OTTAWA — The body that Canadians turn to with disputes over federal benefits wants to learn from people who are most impacted by the system, with an eye to further reducing wait times and streamlining an appeals process that has already gone through major reforms.
“What’s blindingly obvious and simple is once you start thinking about the people who use the system, that becomes the touchstone for just about everything that you do,” Paul Aterman, chair of the Social Security Tribunal, said in an interview with The Canadian Press this week.
Aterman said a four-year overhaul has already addressed glaring problems with a tribunal process that wasn’t designed with the user at heart.
He said that has included changing how it manages cases and interprets regulations to slash what could be years-long wait times for decisions.
Next week, the tribunal is turning to stakeholders to unearth the less overt issues that still need to be addressed.
The idea is to simplify things for people appealing government decisions about old age security, Canada Pension Plan payments, and employment insurance benefits, who Aterman noted often includes people who could have trouble navigating an opaque bureaucracy.
“A lot of those people don’t have post-secondary education, some of them don’t have secondary education. They’re amongst the more marginalized people in the country,” Aterman said.
“On the other hand, we’re dealing with ’60s and ’70s-era social welfare legislation where there’s no reward for any politician to modernize that stuff. It’s a thankless task,” he added a short while later. “So that’s what we’re stuck with: We’re stuck with archaic legislation, and a population who is using the system who doesn’t understand what’s happening to them.”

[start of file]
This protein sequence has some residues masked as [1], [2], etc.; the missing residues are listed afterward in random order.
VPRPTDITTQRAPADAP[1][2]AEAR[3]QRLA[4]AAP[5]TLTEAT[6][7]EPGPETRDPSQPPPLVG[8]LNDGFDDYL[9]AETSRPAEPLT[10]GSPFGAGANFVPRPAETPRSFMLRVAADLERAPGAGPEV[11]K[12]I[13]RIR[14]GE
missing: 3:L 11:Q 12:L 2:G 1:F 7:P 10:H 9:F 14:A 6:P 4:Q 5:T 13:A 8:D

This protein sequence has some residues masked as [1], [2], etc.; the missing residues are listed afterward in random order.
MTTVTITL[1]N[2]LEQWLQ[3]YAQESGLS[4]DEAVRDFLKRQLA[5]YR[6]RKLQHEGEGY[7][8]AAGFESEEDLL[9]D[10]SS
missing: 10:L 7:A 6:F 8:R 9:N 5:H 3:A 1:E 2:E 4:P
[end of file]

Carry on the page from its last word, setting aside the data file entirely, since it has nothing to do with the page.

The previous Conservative government set up the tribunal in 2013 to replace four separate bodies and many of its problems stemmed from it being understaffed and missing a transition plan.
Just over four years ago, a critical auditor general’s report found average wait times for decisions jumped from 44 days to more than 200 and, in the worst case, 884 days for decisions on CPP disability benefits.
Regulations for the body were written behind closed doors and without much input from stakeholders, who for years questioned why the federal government couldn’t share documents with the tribunal that were needed for appeals. Forcing people to get them anew caused delays.
There were also concerns about requirements that some appellants hire lawyers to represent them. Highly legalized decisions were hard to understand.
The tribunal jettisoned the requirement for a lawyer. A plain-language expert helped the tribunal make decisions easier to read, cutting the length of decisions by 25 per cent. Last fall, the tribunal started having staff proactively call appellants to walk them through the process.
The tribunal also decided to interpret its regulations in a way let them get the documents needed for appeals from Employment and Social Development Canada. The decision cut wait times to schedule hearings.
The tribunal wants to do more. Over the next year, it plans to reduce the time for a decision on things like CPP and old age security from 150 days to 70, and on employment insurance from 90 to 45 days.
Aterman said there’s still room to cut wait times further.
“But the idea is not speed at all cost,” he said. “We want to provide a quality justice system, so we are going to bump up against a point at which the returns simply diminish.”
Jordan Press, The Canadian Press